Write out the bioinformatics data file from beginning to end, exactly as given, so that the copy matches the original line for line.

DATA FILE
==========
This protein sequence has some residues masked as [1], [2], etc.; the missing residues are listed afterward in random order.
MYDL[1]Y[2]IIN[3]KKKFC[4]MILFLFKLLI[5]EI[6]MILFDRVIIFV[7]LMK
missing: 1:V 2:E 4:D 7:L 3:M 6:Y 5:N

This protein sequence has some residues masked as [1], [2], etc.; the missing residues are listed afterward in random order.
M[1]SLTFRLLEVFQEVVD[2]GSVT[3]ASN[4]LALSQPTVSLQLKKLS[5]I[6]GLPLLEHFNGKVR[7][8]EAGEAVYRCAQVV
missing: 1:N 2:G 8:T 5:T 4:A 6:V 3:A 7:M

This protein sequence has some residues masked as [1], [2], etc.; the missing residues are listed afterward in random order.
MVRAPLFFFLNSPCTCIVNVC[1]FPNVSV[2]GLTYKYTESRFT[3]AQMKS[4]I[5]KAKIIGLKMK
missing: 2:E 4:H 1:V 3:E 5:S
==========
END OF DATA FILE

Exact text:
This protein sequence has some residues masked as [1], [2], etc.; the missing residues are listed afterward in random order.
MYDL[1]Y[2]IIN[3]KKKFC[4]MILFLFKLLI[5]EI[6]MILFDRVIIFV[7]LMK
missing: 1:V 2:E 4:D 7:L 3:M 6:Y 5:N

This protein sequence has some residues masked as [1], [2], etc.; the missing residues are listed afterward in random order.
M[1]SLTFRLLEVFQEVVD[2]GSVT[3]ASN[4]LALSQPTVSLQLKKLS[5]I[6]GLPLLEHFNGKVR[7][8]EAGEAVYRCAQVV
missing: 1:N 2:G 8:T 5:T 4:A 6:V 3:A 7:M

This protein sequence has some residues masked as [1], [2], etc.; the missing residues are listed afterward in random order.
MVRAPLFFFLNSPCTCIVNVC[1]FPNVSV[2]GLTYKYTESRFT[3]AQMKS[4]I[5]KAKIIGLKMK
missing: 2:E 4:H 1:V 3:E 5:S